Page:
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Nonarrhythmic complications of mitral valve prolapse

Sorin Pislaru, MD, PhD
Maurice Enriquez-Sarano, MD
Section Editor
Catherine M Otto, MD
Deputy Editor
Susan B Yeon, MD, JD, FACC


Mitral regurgitation (MR) is the most frequent valve disease in the United States population [1], with mitral valve prolapse (MVP) the most common cause of MR requiring surgical correction [2]. While the diagnosis of MVP is relatively simple (the clinical finding of a systolic click and/or murmur leads to confirmatory echocardiography), the medical literature is somewhat confusing. This is related to the overlap between denomination of MVP clinical syndromes, etiology and mechanisms, and to a change in echocardiographic diagnostic criteria for MVP. (See "Definition and diagnosis of mitral valve prolapse".)

Major nonarrhythmic complications of MVP including MR, heart failure, infective endocarditis, and cerebrovascular accidents will be reviewed here. Other conditions associated with MVP are discussed elsewhere. (See "Mitral valve prolapse syndrome" and "Arrhythmic complications of mitral valve prolapse".)

It has been estimated that the overall risk of serious complications in MVP is about 1 percent per year in patients with clinically and echocardiographically diagnosed disease; this is a not a cumulative risk since some patients have multiple complications [3]. However, patients with MVP can be divided into widely variable risk groups, with the high-risk group having a cardiovascular mortality of 3.4 percent per year [4].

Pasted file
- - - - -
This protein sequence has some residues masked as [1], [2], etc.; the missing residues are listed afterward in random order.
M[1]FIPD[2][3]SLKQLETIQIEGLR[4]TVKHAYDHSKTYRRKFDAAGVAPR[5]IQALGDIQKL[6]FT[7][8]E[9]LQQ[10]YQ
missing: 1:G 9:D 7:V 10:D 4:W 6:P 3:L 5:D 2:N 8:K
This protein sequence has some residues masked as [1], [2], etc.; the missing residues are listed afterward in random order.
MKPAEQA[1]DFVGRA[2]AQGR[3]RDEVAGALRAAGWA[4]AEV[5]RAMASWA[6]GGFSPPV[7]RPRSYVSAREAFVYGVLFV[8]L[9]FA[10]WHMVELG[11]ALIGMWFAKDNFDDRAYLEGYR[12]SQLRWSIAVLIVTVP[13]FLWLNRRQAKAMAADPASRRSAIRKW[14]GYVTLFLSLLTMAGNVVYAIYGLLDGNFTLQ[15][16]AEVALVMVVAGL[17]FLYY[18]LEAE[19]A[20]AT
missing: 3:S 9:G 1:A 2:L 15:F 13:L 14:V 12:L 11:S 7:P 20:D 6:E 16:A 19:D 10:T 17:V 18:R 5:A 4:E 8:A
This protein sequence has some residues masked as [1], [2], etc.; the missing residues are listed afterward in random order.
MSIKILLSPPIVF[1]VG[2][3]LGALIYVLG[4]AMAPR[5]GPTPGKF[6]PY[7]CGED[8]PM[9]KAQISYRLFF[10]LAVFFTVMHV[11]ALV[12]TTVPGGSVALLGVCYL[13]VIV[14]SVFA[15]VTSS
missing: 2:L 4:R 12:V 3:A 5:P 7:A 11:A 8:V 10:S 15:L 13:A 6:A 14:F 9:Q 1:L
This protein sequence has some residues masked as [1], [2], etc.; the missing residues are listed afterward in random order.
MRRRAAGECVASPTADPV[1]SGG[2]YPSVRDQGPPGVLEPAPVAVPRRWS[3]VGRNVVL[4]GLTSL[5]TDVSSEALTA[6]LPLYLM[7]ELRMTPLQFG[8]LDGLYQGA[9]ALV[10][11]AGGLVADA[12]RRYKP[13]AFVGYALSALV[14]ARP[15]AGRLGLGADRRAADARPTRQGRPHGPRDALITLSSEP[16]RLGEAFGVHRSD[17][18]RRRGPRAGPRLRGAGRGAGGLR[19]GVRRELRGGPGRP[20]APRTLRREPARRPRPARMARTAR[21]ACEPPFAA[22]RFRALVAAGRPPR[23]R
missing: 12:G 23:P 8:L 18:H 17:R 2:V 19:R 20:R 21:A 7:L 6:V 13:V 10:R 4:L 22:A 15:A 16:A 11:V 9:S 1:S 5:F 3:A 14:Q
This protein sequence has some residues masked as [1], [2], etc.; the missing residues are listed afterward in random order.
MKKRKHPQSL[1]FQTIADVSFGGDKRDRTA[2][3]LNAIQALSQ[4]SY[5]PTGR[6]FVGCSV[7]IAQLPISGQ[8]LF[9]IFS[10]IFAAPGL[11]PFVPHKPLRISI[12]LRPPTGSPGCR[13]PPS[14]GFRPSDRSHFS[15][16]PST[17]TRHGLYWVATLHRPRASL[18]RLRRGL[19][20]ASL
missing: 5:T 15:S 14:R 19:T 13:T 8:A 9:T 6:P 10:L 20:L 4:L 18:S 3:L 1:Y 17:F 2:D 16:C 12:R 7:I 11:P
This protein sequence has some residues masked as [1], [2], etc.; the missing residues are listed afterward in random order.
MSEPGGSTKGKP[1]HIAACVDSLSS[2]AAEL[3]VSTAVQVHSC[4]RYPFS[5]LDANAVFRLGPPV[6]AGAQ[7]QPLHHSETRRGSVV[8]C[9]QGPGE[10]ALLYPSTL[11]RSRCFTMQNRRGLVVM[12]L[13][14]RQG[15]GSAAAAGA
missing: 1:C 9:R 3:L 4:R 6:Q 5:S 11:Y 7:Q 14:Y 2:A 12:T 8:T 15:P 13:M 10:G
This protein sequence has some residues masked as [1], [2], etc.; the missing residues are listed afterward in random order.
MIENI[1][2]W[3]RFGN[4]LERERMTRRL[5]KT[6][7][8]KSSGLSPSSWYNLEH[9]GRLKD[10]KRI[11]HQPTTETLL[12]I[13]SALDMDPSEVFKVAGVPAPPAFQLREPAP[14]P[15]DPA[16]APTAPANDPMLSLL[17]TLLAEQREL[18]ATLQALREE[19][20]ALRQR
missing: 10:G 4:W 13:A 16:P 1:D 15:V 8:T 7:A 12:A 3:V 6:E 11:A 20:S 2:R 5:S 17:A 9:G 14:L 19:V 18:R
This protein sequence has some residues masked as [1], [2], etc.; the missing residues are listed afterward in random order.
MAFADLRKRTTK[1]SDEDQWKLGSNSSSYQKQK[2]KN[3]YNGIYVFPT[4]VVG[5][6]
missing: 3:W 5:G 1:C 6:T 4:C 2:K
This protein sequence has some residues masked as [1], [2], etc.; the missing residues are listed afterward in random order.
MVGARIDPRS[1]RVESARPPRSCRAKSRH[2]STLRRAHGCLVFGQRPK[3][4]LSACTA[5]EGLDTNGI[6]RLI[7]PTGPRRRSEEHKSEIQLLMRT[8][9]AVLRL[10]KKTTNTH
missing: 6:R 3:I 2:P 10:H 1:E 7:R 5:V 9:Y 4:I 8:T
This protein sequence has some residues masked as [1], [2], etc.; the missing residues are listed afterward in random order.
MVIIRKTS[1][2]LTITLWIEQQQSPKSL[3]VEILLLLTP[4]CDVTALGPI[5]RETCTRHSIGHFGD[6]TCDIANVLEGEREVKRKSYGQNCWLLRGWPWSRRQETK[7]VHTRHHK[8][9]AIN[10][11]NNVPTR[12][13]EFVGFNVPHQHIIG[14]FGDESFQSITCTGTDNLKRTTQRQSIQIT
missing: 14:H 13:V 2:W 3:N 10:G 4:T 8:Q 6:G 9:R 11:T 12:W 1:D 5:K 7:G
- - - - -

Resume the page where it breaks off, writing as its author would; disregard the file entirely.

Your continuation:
The most important risk factors for mortality are presence of moderate to severe MR and left ventricular ejection fraction less than 50 percent [4]. The severity of MR also correlates with the requirement for valve replacement and the incidence of infective endocarditis, cerebral embolism, and death (figure 1) [4,5]. (See "Natural history of chronic mitral regurgitation caused by mitral valve prolapse and flail mitral leaflet", section on 'Natural history of mitral valve prolapse'.)


Primary mitral valve prolapse (MVP) is the most common etiology of pure mitral regurgitation (MR), accounting for over 50 percent of cases; it also accounts for over 60 percent of patients with ruptured chordae tendineae [6].


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Literature review current through: Sep 2016. | This topic last updated: Sep 4, 2015.
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